School Policies That Protect Gender Diversity

Type: Article
Topics: Equity, School Administrator Magazine

October 01, 2022

Legal Brief

IN 2014, A SCHOOL DISTRICT allowed Gavin Grimm, a transgender boy, to use the boys’ restroom. However, after facing backlash from parents, the district adopted a policy requiring students to use bathrooms matching the sex on their birth certificate or single-stall bathrooms.

Grimm received a court order stating that he is male and amended his birth certificate to reflect that he is male. He presented these documents to the school district, but the district refused to amend his school records or budge on the bathroom issue.

The district’s inaction led to serious emotional distress and health issues for Grimm, who sued. In Grimm v. Gloucester County School Board, the U.S. Court of Appeals for the Fourth Circuit analyzed the district’s bathroom policy under Title IX and the Equal Protection Clause of the 14th Amendment and ruled in the student’s favor. The U.S. Supreme Court denied to hear the case, and the school district settled with Grimm for $1.3 million.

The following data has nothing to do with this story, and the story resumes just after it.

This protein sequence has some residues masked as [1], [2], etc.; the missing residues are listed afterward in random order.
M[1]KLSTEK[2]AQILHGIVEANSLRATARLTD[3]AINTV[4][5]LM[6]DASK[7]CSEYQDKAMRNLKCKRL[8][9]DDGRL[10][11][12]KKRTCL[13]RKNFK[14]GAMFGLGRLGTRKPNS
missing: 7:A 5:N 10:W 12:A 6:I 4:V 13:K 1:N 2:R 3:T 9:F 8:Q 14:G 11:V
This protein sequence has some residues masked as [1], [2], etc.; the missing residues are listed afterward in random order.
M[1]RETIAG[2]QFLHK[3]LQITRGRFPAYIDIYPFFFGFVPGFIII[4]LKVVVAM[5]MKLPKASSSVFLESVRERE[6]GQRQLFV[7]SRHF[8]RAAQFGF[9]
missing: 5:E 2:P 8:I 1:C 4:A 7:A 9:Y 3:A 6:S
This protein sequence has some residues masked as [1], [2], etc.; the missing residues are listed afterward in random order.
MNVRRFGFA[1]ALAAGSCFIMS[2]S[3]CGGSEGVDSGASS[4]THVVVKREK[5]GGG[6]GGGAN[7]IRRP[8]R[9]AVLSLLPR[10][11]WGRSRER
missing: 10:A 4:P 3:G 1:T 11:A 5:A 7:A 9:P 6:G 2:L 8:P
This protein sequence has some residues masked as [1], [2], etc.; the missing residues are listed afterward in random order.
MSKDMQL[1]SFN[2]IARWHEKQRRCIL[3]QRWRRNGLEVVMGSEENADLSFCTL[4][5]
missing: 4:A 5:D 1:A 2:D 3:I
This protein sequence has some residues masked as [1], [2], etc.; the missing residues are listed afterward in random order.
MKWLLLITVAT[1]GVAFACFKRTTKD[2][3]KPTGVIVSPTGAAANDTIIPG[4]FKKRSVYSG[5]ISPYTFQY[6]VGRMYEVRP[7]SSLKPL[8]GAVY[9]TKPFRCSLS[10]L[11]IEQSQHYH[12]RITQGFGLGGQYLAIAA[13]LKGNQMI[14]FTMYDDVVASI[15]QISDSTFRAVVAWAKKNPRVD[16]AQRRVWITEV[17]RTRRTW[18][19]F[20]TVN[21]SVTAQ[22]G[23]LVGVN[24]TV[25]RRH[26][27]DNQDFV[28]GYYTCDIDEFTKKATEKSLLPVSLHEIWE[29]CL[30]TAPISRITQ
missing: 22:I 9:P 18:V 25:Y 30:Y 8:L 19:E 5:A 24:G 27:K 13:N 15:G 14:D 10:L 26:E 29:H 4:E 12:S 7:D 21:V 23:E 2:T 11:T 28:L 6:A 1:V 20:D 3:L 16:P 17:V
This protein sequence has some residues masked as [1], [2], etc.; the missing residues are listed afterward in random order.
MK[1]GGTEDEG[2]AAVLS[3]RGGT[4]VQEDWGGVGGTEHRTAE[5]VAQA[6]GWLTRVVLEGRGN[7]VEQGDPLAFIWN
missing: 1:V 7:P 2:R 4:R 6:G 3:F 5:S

With an increasing number of teens and tweens identifying as transgender and nonbinary, school districts are grappling with several issues similar to those in the Grimm case that may not have been on their radar a few years ago.

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Sarah Saint

Education Attorney

Brooks, Pierce, McLendon, Humphrey & Leonard (N.C.)